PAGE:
The Los Angeles-based company named John Godwin, former technology head at DirecTV, as chief technology officer and Bruce Anderson, another longtime tech executive, as vice president of operations. In addition, Kenneth Goeller, former executive at Intertainer, was appointed vice president of business systems.
Movielink, now set to launch in December, is backed by Sony Pictures, Viacom's Paramount, Metro-Goldwyn-Mayer, AOL Time Warner's Warner Bros. and Vivendi Universal. The venture's grand opening has been waylaid since earlier this year, when it media industry veteran Jim Ramo to become CEO.
The service, which will sell downloads from a library of new and classic films over the Internet, has been slow to start as Hollywood struggles with new distribution models and the threat of Internet piracy. What's more, arguments abound about the fundamental strengths of sending video via IP (Internet Protocol) networks rather than using on-demand delivery through cable and satellite set-top boxes, which the major film studios have been targeting for distribution.
Meanwhile, the life expectancy of online entertainment ventures dwindled with the dot-com bust, when several major initiatives including Digital Entertainment Network, Pseudo.com and AOL Time Warner's Entertaindom went belly up. Even News Corp.'s 20th Century Fox studio earlier this year pulled out of a joint venture with Walt Disney to create a video-on-demand service dubbed Movies.com.
For now, consumers can buy and rent movies over the Internet for viewing on a computer from a few legal commercial services, including Intertainer and CinemaNow. But those ventures have been restricted by difficulties in signing major distribution contracts with reluctant Hollywood studios.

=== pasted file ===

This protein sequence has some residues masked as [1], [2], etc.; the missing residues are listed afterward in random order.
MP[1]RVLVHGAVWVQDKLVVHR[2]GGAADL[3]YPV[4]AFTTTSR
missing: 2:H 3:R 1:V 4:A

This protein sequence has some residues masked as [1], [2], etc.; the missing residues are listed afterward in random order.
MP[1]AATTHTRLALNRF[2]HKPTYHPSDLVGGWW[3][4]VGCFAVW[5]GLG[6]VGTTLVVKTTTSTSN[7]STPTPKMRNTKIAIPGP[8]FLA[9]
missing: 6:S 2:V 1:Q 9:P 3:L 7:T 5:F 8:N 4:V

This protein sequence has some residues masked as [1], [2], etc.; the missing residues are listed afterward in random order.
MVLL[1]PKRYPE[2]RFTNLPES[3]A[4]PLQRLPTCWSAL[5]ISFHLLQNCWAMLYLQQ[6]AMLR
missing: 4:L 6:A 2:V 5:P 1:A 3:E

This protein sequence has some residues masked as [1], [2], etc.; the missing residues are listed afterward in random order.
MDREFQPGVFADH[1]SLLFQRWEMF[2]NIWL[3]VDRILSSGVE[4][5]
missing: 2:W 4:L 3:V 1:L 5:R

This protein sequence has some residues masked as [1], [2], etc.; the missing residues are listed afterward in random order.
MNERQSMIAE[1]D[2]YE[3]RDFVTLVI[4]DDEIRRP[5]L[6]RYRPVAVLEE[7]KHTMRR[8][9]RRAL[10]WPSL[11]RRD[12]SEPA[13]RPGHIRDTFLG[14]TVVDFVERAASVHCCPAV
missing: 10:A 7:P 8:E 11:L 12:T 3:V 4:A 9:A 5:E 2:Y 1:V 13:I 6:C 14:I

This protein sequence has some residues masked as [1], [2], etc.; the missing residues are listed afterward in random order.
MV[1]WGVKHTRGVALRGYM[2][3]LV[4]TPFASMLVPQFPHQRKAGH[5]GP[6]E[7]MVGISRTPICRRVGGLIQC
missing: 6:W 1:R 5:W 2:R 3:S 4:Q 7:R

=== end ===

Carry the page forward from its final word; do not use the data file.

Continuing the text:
Movielink is ahead of the game in that it already owns the rights to deliver the film catalog of five of Hollywood's biggest studios, shirking general sentiment that the copyright holders are reticent to open their content to online distribution out of fear of piracy. Still, regulators have beenthe studios' planned Internet distribution partnerships to ensure against anti-competitive activity.
The company has yet to publicize the type of technology it will use to distribute and protect large digital video files. But early this year an executive familiar with the projectit would support MPEG-4, an audio and video compression standard heavily endorsed by Apple Computer.
Through its latest appointments, the company is beefing up on its technology and video-on-demand expertise, with two former DirecTV technology executives and another from rival Intertainer. For example, Godwin, in his new position, will handle company infrastructure and operations including the Movielink Web site, content distribution network, security, e-commerce operations, business systems and new distribution methods.
"By hiring Bruce, Ken and Bryan, we have assembled an experienced and respected team to run our technology division. They all understand the technological complexities and challenges of working in the Internet (video-on-demand) space, and I know that they will contribute individually and collectively to the success of our venture," Movielink's Ramo said in a statement.